In 440 BC Samos was at war with Miletus about Priene, an ancient city of Ionia on the foot-hills of Mycale.
Worsted in the war, the Milesians came to Athens with loud complaints against the Samians. Miletus was militarily weak, having been compelled to disarm and pay tribute after rebelling from Athens twice, once in the 450s and again in 446 BC; Samos, meanwhile, was one of only three remaining fully independent states in the Delian League. The Athenians, for reasons that scholars continue to disagree over—some believe that the Athenians were influenced by a desire to protect the Milesian democracy against the Samian oligarchs, while others believe that they were concerned for the credibility of their rule if they failed to protect a state that they themselves had disarmed—intervened on behalf of Miletus. A fleet of forty triremes, commanded by Pericles, was dispatched to Samos; Pericles established a democracy, and then, after taking 100 hostages to the island of Lemnos and leaving a garrison at Samos, returned home. This had all been achieved with remarkable ease, and this, in comparison with the stiff resistance that the Samians put up later, suggests that they had not expected such a harsh response from the Athenians.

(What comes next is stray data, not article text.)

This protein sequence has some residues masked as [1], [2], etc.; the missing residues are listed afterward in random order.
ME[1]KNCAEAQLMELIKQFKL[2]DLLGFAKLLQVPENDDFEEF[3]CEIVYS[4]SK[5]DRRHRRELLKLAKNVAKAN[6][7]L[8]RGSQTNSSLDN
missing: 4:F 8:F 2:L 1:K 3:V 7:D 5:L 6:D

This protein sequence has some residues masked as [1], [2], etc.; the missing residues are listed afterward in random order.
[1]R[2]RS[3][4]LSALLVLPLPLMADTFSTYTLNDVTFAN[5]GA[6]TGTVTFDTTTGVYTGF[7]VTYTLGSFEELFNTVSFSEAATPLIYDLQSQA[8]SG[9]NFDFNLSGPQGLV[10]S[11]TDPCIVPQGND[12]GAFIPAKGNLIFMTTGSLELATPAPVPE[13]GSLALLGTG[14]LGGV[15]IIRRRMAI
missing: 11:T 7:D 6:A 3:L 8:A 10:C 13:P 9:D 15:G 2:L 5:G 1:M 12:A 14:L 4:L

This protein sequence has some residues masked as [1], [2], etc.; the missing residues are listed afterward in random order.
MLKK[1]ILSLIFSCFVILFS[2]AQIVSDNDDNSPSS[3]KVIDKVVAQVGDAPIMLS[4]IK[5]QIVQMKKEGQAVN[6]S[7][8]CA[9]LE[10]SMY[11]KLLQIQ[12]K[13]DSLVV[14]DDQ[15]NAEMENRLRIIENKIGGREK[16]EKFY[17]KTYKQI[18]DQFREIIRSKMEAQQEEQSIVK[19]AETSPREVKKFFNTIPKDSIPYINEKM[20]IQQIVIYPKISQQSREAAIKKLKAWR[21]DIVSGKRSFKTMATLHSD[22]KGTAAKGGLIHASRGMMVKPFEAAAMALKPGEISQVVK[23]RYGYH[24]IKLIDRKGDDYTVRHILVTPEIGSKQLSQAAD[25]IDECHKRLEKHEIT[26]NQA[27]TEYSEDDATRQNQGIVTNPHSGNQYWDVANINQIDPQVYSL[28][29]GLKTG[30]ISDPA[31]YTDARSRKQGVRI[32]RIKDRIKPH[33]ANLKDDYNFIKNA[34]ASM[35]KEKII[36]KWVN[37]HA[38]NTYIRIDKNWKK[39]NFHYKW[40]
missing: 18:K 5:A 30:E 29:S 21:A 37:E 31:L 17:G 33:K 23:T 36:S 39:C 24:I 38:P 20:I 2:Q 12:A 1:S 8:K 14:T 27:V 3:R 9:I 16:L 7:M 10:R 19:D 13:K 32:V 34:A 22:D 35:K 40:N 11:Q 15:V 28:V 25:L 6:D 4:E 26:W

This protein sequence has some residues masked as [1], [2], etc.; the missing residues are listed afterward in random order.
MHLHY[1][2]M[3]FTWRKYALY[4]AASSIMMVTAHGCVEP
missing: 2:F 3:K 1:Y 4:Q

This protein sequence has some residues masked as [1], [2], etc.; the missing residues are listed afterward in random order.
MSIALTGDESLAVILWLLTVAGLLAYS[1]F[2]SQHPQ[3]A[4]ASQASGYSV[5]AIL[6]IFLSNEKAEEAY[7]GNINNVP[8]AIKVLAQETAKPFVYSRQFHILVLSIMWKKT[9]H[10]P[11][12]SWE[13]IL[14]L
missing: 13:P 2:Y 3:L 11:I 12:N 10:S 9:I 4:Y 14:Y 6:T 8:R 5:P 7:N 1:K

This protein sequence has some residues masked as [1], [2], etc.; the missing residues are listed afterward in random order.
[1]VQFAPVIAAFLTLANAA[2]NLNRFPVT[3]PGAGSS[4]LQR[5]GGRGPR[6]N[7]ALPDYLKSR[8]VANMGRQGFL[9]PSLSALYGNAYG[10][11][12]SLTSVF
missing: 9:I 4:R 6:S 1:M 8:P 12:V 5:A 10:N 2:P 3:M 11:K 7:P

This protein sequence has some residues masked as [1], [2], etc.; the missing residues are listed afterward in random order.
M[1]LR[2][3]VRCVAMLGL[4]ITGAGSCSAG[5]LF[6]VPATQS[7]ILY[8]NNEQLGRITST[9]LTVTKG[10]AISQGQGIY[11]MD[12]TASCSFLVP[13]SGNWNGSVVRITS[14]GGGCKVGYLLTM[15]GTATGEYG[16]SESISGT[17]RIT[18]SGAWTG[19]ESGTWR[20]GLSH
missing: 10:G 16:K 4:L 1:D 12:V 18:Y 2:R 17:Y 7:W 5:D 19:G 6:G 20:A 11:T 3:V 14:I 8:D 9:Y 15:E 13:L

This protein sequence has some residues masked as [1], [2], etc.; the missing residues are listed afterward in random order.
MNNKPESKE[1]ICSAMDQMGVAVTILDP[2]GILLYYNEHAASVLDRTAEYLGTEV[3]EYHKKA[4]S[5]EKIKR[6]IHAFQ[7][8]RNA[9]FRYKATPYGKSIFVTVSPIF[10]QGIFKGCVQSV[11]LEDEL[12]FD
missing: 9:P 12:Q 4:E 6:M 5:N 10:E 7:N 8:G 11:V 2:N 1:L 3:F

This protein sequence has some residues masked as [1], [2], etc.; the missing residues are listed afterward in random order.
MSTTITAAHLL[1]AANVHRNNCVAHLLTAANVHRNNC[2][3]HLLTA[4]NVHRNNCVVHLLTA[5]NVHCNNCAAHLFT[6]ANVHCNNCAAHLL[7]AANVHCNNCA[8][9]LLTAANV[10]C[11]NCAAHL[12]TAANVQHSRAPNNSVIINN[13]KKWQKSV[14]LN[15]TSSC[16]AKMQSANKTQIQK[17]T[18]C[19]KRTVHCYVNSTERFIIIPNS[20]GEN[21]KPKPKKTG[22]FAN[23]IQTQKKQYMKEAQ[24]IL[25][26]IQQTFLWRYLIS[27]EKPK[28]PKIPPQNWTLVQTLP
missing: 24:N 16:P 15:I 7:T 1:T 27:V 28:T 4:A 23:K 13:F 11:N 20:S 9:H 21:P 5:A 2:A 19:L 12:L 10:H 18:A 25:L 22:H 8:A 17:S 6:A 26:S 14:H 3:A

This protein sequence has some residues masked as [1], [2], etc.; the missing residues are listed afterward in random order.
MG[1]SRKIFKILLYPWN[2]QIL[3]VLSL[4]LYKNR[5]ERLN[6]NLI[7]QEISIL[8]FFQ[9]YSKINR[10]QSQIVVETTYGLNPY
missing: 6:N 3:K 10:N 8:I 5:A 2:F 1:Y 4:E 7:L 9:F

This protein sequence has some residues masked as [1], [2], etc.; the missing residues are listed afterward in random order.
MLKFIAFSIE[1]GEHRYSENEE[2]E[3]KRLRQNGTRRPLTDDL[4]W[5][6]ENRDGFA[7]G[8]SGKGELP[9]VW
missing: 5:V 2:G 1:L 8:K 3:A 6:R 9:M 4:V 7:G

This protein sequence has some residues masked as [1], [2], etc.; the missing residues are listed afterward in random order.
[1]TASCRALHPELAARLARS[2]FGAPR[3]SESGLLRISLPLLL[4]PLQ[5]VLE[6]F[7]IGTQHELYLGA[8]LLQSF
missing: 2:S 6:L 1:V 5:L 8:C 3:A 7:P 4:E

The Samian War (440-439 BC) was an Ancient Greek military conflict between Athens and Samos. The war was initiated by Athens' intervention in a dispute between Samos and Miletus. When the Samians refused to break off their attacks on Miletus as ordered, the Athenians easily drove out the oligarchic government of Samos and installed a garrison in the city, but the oligarchs soon returned, with Persian support.
A larger Athenian fleet was dispatched to suppress this agitation. This fleet initially defeated the Samians and blockaded the city, but Pericles, in command, was then forced to lead a substantial portion of the fleet away upon learning that the Persian fleet was approaching from the south. Although the Persians turned back before the two fleets met, the absence of most of the Athenian fleet allowed the Samians to drive off the remaining blockaders and, for two weeks, control the sea around their island; upon Pericles' return, however, the Athenians again blockaded and besieged Samos; the city surrendered nine months later. Under the terms of the surrender, the Samians tore down their walls, gave up hostages, surrendered their fleet, and agreed to pay Athens a war indemnity over the next 26 years.